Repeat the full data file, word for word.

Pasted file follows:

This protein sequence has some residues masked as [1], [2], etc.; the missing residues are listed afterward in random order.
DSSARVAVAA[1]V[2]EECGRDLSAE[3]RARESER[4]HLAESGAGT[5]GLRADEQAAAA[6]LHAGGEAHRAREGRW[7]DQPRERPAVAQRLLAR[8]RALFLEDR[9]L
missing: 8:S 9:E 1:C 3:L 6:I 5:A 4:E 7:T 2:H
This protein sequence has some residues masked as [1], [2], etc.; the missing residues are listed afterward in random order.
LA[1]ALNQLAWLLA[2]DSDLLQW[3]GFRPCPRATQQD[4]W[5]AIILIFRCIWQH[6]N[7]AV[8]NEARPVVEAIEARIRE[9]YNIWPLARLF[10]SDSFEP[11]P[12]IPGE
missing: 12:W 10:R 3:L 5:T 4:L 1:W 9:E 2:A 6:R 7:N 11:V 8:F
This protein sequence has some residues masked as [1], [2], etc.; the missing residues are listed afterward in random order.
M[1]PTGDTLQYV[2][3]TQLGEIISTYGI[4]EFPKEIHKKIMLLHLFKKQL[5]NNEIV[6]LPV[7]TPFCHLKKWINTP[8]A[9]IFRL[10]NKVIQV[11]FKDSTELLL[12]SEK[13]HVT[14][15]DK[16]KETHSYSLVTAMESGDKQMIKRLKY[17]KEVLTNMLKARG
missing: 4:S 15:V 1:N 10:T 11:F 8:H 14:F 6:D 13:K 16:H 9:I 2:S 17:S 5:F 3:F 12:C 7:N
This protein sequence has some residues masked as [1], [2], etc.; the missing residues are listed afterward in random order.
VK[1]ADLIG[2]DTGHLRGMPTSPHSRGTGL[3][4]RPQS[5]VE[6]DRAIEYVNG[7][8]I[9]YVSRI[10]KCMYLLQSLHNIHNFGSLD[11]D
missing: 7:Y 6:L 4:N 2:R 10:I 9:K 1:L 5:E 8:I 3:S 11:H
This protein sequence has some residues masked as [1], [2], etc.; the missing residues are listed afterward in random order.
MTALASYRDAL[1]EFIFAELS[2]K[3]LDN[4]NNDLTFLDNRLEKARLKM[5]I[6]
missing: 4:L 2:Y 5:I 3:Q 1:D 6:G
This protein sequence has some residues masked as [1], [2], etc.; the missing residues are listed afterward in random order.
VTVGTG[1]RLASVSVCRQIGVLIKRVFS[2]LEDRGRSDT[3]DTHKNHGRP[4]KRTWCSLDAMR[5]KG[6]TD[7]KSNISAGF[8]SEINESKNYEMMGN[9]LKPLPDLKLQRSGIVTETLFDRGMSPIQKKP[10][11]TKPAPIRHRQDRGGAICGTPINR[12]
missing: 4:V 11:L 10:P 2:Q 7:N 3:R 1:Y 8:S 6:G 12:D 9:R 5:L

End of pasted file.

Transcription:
This protein sequence has some residues masked as [1], [2], etc.; the missing residues are listed afterward in random order.
DSSARVAVAA[1]V[2]EECGRDLSAE[3]RARESER[4]HLAESGAGT[5]GLRADEQAAAA[6]LHAGGEAHRAREGRW[7]DQPRERPAVAQRLLAR[8]RALFLEDR[9]L
missing: 8:S 9:E 1:C 3:L 6:I 5:A 4:E 7:T 2:H
This protein sequence has some residues masked as [1], [2], etc.; the missing residues are listed afterward in random order.
LA[1]ALNQLAWLLA[2]DSDLLQW[3]GFRPCPRATQQD[4]W[5]AIILIFRCIWQH[6]N[7]AV[8]NEARPVVEAIEARIRE[9]YNIWPLARLF[10]SDSFEP[11]P[12]IPGE
missing: 12:W 10:R 3:L 5:T 4:L 1:W 9:E 2:A 6:R 7:N 11:V 8:F
This protein sequence has some residues masked as [1], [2], etc.; the missing residues are listed afterward in random order.
M[1]PTGDTLQYV[2][3]TQLGEIISTYGI[4]EFPKEIHKKIMLLHLFKKQL[5]NNEIV[6]LPV[7]TPFCHLKKWINTP[8]A[9]IFRL[10]NKVIQV[11]FKDSTELLL[12]SEK[13]HVT[14][15]DK[16]KETHSYSLVTAMESGDKQMIKRLKY[17]KEVLTNMLKARG
missing: 4:S 15:V 1:N 10:T 11:F 8:H 14:F 6:D 13:K 16:H 9:I 2:S 17:S 5:F 3:F 12:C 7:N
This protein sequence has some residues masked as [1], [2], etc.; the missing residues are listed afterward in random order.
VK[1]ADLIG[2]DTGHLRGMPTSPHSRGTGL[3][4]RPQS[5]VE[6]DRAIEYVNG[7][8]I[9]YVSRI[10]KCMYLLQSLHNIHNFGSLD[11]D
missing: 7:Y 6:L 4:N 2:R 10:I 9:K 1:L 5:E 8:I 3:S 11:H
This protein sequence has some residues masked as [1], [2], etc.; the missing residues are listed afterward in random order.
MTALASYRDAL[1]EFIFAELS[2]K[3]LDN[4]NNDLTFLDNRLEKARLKM[5]I[6]
missing: 4:L 2:Y 5:I 3:Q 1:D 6:G
This protein sequence has some residues masked as [1], [2], etc.; the missing residues are listed afterward in random order.
VTVGTG[1]RLASVSVCRQIGVLIKRVFS[2]LEDRGRSDT[3]DTHKNHGRP[4]KRTWCSLDAMR[5]KG[6]TD[7]KSNISAGF[8]SEINESKNYEMMGN[9]LKPLPDLKLQRSGIVTETLFDRGMSPIQKKP[10][11]TKPAPIRHRQDRGGAICGTPINR[12]
missing: 4:V 11:L 10:P 2:Q 7:N 3:R 1:Y 8:S 6:G 12:D 9:R 5:L